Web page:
Germany’s first AI-generated exhibition questions human art
From the idea to the finished work of art, the creative process usually takes weeks and sometimes even years. However, an exhibition that started in February was almost entirely created by artificial intelligence in just a few weeks. Among other things, you can see Captain Nemo from Jules Verne’s “20,000 Leagues Under the Sea”. It is one of more than 80 paintings that the museums in Bad Oeynhausen and Rinteln are showing in their double exhibition “All Art! Masterpieces of Artificial Intelligence” in man-sized illuminated frames. Next to them are Puss in Boots practicing fencing and one of grinning robbers surrounded king shown after the example of baroque masters.
For the images, an order was given to the AI image generator Midjourney and sometimes an art style such as “Cubism” was also specified. Midjourney then generated one or more images depending on whether the result was satisfactory or not. The title of the image was chosen by humans. The text AI Neuroflash has come up with a text for the painting.
AI exhibition in the Fairy Tale Museum
“All of these images are commissioned works,” said Dr. Hendrik Tieke on heise online. He is director of the German Fairy Tale and Weser Sagen Museum in Bad Oeynhausen and one of the two curators of the exhibition. “We communicated our wishes to the AI in the form of a few key points. Depending on how satisfied we were with the result, we decided on a suggestion or requested others: just as the noble clients of the great masters used to do.” . The background music, a video installation and descriptive texts were also created by AI.
AI works faster
According to Tieke, the only difference was that the creative processes of the artists often took weeks or months, while those of the text-to-image generator Midjourney were finished after just a few minutes. “With our exhibition, we want to show what artificial intelligence is now capable of,” says Dr. Stefan Meyer from the Eulenburg Museum in Rinteln.
Works not (yet) perfect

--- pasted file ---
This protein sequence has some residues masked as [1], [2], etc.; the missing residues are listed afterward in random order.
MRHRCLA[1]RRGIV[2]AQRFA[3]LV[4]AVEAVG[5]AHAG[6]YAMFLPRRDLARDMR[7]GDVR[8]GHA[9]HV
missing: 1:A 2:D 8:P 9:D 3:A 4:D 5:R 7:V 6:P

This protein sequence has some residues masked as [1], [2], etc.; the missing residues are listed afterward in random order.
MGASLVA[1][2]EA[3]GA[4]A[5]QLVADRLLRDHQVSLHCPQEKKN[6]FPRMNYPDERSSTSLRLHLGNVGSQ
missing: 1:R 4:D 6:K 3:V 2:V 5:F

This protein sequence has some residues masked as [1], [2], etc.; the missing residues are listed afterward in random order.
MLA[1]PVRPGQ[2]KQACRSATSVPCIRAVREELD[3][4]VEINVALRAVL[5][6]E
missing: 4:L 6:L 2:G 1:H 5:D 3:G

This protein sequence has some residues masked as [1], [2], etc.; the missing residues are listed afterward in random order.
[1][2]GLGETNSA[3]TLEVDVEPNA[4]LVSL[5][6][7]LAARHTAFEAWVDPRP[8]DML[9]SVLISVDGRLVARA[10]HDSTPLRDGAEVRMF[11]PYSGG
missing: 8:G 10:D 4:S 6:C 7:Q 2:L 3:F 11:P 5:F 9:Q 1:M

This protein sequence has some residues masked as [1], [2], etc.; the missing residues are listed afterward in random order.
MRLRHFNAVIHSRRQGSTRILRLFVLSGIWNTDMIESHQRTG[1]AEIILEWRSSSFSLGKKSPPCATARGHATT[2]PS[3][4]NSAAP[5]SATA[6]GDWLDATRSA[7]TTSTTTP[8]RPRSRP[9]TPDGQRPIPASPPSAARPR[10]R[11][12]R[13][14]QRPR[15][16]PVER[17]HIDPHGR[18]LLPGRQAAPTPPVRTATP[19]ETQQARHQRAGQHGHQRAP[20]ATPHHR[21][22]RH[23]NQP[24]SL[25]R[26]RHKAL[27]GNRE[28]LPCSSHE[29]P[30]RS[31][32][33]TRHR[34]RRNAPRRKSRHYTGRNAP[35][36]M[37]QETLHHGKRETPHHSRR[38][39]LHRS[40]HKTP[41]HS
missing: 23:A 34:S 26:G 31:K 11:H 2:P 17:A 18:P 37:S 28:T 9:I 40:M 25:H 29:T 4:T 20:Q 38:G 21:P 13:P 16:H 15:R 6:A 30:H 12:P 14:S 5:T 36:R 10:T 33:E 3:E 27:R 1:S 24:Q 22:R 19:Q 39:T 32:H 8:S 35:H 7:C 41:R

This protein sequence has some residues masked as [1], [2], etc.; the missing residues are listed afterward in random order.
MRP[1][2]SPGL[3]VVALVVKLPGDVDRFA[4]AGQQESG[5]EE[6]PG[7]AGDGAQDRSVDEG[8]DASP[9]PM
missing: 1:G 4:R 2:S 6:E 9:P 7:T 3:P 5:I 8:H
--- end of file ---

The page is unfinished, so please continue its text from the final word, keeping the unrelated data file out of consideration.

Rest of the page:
It is still noticeable that some works do not come from humans. A closer look reveals artifacts such as a sixth finger on a hand or a three-wheeled skateboard. Some of the explanatory texts would not stand up to a fact check. However, the curators of the exhibition note that the development of the AI-generated images and texts is still in its infancy.
using various technical tools
In addition to Midjourney for the images and Neuroflash for the generated texts, an AI was also used for the background music. This came from the AI artist Malgu, created using the audio AIs MuseNet, AIVA and Humtap. The videos shown in the exhibition come from the AI artists from the USA and Belgium.
Tieke explained that AI is already producing works that are equal to those of humans. The exhibition therefore poses the question: Will AI make artists, graphic designers, writers or composers superfluous in the future? Tieke does not believe that AI will replace artists: “AI is another tool for producing art. In any case, it cannot be denied that AI art is sometimes indistinguishable from human art and can be just as emotionally touching .”
Tieke suspects that AI will question some of the creative professions, but will not replace people as clients. He sees an analogy to human art in the fact that AI learns from existing works: Artists are always influenced by the works of others. The AI generates new works each time, which are never just a copy of existing works.
AI is unstoppable
The question “AI, yes or no?” unnecessary. AI is like the genie out of the bottle. He will never go back in the bottle. In the future, art will have to live with this technology and also use it. Tieke sees it as problematic that painting AI is currently mainly influenced by the western worldview. But this shows that the AI-generated images are only the result of what they are “fed” with. He also sees a danger in the use of AI to generate fake news, since at some point images and videos will probably no longer be distinguishable from real images.
The question remains whether images, videos, texts or songs generated by AI can be distinguished from human works in the future. Anyone who would like to form their own opinion can view the exhibition in Rinteln and Bad Oeynhausen until July 31, 2023.